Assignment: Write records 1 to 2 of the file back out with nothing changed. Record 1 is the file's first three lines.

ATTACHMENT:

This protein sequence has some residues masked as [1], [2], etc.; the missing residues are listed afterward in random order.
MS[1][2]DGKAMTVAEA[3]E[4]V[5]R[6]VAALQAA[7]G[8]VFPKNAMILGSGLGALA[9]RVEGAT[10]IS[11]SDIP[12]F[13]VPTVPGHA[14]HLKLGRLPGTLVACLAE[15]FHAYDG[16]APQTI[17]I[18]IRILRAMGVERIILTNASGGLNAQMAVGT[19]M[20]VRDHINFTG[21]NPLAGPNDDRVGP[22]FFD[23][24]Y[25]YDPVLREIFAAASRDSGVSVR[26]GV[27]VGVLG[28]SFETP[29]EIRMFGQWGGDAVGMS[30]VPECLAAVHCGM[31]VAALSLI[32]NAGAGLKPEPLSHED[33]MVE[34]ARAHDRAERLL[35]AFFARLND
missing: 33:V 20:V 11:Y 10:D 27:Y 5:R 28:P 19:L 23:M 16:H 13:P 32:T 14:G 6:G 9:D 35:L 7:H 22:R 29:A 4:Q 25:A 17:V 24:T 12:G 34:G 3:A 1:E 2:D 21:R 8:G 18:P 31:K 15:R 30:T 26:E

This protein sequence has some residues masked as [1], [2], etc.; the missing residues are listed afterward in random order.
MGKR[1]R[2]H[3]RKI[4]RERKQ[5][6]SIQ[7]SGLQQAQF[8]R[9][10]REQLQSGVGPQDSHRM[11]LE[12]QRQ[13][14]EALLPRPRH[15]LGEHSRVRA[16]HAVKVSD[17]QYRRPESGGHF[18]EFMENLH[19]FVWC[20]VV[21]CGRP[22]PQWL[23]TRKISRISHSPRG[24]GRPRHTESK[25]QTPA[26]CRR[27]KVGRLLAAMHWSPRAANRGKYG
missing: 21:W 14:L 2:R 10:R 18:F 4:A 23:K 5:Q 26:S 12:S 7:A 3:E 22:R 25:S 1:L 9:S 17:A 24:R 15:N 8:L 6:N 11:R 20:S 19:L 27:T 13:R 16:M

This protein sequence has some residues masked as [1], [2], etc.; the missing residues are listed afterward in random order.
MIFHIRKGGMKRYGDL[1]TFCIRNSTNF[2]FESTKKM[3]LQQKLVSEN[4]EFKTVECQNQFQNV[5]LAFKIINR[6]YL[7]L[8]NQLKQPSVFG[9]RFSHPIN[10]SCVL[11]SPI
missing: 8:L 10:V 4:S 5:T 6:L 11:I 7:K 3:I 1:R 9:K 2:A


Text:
This protein sequence has some residues masked as [1], [2], etc.; the missing residues are listed afterward in random order.
MS[1][2]DGKAMTVAEA[3]E[4]V[5]R[6]VAALQAA[7]G[8]VFPKNAMILGSGLGALA[9]RVEGAT[10]IS[11]SDIP[12]F[13]VPTVPGHA[14]HLKLGRLPGTLVACLAE[15]FHAYDG[16]APQTI[17]I[18]IRILRAMGVERIILTNASGGLNAQMAVGT[19]M[20]VRDHINFTG[21]NPLAGPNDDRVGP[22]FFD[23][24]Y[25]YDPVLREIFAAASRDSGVSVR[26]GV[27]VGVLG[28]SFETP[29]EIRMFGQWGGDAVGMS[30]VPECLAAVHCGM[31]VAALSLI[32]NAGAGLKPEPLSHED[33]MVE[34]ARAHDRAERLL[35]AFFARLND
missing: 33:V 20:V 11:Y 10:D 27:Y 5:R 28:P 19:L 23:M 16:H 13:P 32:T 14:G 6:G 9:D 35:L 7:H 22:R 29:A 4:Q 25:A 17:V 24:T 12:G 34:G 3:A 1:E 2:D 21:R 8:G 18:P 31:K 15:R 30:T 26:E

This protein sequence has some residues masked as [1], [2], etc.; the missing residues are listed afterward in random order.
MGKR[1]R[2]H[3]RKI[4]RERKQ[5][6]SIQ[7]SGLQQAQF[8]R[9][10]REQLQSGVGPQDSHRM[11]LE[12]QRQ[13][14]EALLPRPRH[15]LGEHSRVRA[16]HAVKVSD[17]QYRRPESGGHF[18]EFMENLH[19]FVWC[20]VV[21]CGRP[22]PQWL[23]TRKISRISHSPRG[24]GRPRHTESK[25]QTPA[26]CRR[27]KVGRLLAAMHWSPRAANRGKYG
missing: 21:W 14:L 2:R 10:R 18:F 4:A 23:K 5:Q 26:S 12:S 7:A 3:E 22:R 25:S 1:L 9:S 17:A 24:R 15:N 8:L 6:N 11:R 20:S 19:L 27:T 13:R 16:M